It looks as if the Welsh legislators have tried to replace this by regulation 54 which says that landlords must not interfere with contract holders’ rights to live in the dwelling.
However, this then goes on to say
(2) The landlord does not interfere with the contract-holder’s right to occupy the dwelling by reasonably exercising the landlord’s rights under the contract.
So as regulation 98 provides for landlords to be able to enter for the purpose of inspection and repair and other works, upon giving 24 hours’ notice – does this mean that landlords can enter without permission?
My view is that the answer is still ‘no’. But it would be interesting to see what the courts make of this.
Can the covenant of quiet enjoyment be extinguished by s54? And if not, this would be a difference between Welsh tenancies and licenses despite the legislator’s attempts to eliminate all differences – as the covenant of quiet enjoyment does not apply to residential licenses.
Incidentally, don’t read anything into the fact that the statute does not require notice to be in writing, as it is a fundamental term under the occupation contracts (terms 55 or 82) that notices must be in writing. This, we are told by footnote #34, is because of regulation 236, which provides for Welsh Ministers to provide for the form of notices.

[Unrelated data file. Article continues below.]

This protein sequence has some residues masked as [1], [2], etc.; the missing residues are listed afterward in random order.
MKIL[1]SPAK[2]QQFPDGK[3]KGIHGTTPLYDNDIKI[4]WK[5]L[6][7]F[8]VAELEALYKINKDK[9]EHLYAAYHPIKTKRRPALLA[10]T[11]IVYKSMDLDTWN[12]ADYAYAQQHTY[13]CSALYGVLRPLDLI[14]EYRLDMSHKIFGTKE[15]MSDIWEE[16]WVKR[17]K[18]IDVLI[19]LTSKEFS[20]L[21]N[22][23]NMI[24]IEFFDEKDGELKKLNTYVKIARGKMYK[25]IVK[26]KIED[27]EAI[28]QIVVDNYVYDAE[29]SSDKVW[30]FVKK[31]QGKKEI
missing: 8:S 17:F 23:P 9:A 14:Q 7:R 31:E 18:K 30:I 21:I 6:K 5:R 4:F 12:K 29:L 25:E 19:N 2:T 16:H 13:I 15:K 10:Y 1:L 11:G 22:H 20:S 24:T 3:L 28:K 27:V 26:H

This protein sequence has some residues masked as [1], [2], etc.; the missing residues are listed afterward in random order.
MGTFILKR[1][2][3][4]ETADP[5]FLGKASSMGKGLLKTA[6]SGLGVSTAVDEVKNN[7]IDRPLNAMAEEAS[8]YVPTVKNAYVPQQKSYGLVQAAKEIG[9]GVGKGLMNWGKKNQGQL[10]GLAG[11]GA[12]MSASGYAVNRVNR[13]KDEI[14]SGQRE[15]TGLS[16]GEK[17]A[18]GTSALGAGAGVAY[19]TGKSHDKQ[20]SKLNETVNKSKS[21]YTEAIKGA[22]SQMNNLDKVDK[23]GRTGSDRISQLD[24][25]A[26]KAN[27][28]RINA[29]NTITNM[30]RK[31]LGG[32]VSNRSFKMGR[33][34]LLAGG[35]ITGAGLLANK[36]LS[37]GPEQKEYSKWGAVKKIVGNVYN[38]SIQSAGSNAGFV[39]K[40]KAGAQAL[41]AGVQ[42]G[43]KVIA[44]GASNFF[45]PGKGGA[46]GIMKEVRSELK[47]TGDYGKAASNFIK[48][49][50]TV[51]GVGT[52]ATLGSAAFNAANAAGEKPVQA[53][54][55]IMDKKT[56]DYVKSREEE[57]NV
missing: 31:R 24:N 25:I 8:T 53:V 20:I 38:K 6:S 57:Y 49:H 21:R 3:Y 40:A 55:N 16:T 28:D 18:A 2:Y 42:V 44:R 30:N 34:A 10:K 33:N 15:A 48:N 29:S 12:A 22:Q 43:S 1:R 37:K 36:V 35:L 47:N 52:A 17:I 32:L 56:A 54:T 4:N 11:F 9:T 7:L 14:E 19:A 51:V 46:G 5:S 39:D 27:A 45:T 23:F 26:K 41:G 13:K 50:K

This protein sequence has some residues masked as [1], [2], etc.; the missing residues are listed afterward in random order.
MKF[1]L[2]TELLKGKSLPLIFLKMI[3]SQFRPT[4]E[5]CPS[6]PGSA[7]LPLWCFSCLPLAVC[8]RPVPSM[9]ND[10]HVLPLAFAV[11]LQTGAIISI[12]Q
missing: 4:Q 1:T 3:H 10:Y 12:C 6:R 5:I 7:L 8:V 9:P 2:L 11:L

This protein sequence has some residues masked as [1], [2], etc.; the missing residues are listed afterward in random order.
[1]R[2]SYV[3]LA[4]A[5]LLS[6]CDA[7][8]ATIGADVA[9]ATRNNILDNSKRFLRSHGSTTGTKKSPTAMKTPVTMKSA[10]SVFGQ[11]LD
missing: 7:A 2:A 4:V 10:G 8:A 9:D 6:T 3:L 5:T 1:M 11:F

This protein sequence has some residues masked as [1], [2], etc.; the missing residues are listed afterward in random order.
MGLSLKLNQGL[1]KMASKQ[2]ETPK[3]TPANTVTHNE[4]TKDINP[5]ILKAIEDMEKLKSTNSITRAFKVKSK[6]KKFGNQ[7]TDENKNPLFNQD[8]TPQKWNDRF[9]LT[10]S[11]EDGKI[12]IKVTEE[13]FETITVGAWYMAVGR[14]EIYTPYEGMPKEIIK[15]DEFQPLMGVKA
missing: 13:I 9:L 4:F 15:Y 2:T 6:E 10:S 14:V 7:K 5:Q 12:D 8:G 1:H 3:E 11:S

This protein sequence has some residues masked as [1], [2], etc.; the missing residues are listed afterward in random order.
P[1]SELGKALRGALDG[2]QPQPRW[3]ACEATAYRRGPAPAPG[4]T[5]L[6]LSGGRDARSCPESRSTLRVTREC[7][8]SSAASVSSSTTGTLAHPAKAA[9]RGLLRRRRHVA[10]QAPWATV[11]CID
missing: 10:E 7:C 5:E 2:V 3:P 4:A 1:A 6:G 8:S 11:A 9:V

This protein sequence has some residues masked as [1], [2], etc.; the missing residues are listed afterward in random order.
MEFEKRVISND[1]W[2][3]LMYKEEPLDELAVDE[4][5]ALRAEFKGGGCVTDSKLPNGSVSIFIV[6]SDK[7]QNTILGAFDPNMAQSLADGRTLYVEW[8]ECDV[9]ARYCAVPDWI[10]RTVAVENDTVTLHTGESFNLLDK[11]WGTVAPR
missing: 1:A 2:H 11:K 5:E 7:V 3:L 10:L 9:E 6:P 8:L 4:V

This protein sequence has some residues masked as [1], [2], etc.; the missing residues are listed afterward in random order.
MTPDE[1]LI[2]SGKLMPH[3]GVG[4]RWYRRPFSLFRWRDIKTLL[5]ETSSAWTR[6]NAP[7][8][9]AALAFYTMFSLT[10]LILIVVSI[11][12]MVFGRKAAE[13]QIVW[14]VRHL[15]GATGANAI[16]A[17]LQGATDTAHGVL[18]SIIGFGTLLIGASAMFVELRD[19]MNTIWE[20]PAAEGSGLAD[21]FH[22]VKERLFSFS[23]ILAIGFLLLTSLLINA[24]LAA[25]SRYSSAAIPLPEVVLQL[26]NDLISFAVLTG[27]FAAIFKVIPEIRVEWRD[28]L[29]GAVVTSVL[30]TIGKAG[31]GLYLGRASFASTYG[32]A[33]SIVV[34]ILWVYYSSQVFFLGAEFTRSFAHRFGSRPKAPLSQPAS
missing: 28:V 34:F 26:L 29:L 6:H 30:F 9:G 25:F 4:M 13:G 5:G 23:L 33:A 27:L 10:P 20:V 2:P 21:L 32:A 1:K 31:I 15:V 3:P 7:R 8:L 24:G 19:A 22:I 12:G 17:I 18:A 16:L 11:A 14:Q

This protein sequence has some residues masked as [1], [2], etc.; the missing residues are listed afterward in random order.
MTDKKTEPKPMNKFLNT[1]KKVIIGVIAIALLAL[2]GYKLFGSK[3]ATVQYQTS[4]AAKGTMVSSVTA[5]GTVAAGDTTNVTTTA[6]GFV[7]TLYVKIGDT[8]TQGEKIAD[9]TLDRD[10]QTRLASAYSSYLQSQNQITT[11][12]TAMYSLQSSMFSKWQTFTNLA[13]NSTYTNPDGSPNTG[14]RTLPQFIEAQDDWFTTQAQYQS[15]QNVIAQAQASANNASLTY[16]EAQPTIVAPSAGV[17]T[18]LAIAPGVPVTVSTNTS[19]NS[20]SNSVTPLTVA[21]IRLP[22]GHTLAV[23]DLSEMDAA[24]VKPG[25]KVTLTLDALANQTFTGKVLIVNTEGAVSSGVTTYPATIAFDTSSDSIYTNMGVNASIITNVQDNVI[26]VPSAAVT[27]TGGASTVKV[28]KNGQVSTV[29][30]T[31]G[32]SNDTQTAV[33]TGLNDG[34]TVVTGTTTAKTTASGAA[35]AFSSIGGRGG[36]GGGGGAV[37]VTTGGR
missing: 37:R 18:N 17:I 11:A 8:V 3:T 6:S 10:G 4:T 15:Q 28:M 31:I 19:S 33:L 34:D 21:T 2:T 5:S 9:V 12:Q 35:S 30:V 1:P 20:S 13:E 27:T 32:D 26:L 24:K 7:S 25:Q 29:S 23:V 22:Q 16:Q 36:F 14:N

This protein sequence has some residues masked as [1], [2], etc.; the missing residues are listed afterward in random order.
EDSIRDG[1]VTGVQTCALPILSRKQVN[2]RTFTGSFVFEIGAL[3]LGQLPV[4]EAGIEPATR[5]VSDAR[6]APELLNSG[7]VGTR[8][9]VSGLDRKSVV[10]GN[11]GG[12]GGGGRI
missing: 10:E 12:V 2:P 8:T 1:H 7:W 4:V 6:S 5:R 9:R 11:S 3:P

I can’t say I have seen any regulation specifically relating to landlords’ notices for access, but if I have missed it, no doubt someone will let me know in the comments.
A few other things struck me.
For example, permitted occupiers are specifically allowed, under regulation 99, to bring a claim against the landlord for personal injury or loss or damage to possessions, even though they do not have a direct contractual relationship with the landlord.
So they will no longer have to rely on the various ‘tortious’ remedies (ie remedies under the laws of tort).
However, this is only if they are permitted. So unauthorised lodgers will presumably not be able to sue landlords if they break a leg falling down the stairs because there is no bannister. Or if part of the roof falls on their head. Not under this legislation anyway.
I also see that regulation 100 provides for specific performances to be used ‘for breach of a repairing obligation under an occupation contract,’ going on to say ‘despite any equitable rule limiting the availability of that remedy.’
There are quite a few equitable rules, known generally as ‘maxims’, perhaps the best-known being that if you come to equity, you must come ‘with clean hands’. Meaning that if you have behaved properly yourself if you are asking the court to award an equitable remedy.
Equitable remedies being those developed under the old Court of Chancery, which I discuss here.
Well, those are a few of the things that struck me about the new Welsh rules on the condition of the property. We will have to see over the coming years whether these, or any other points of difference between the English and Welsh law, result in any significant differences in landlord and tenants’ rights and obligations.
If you have any thoughts or comments, please put them in the comments section below.
Landlord Law members will find my article on this here.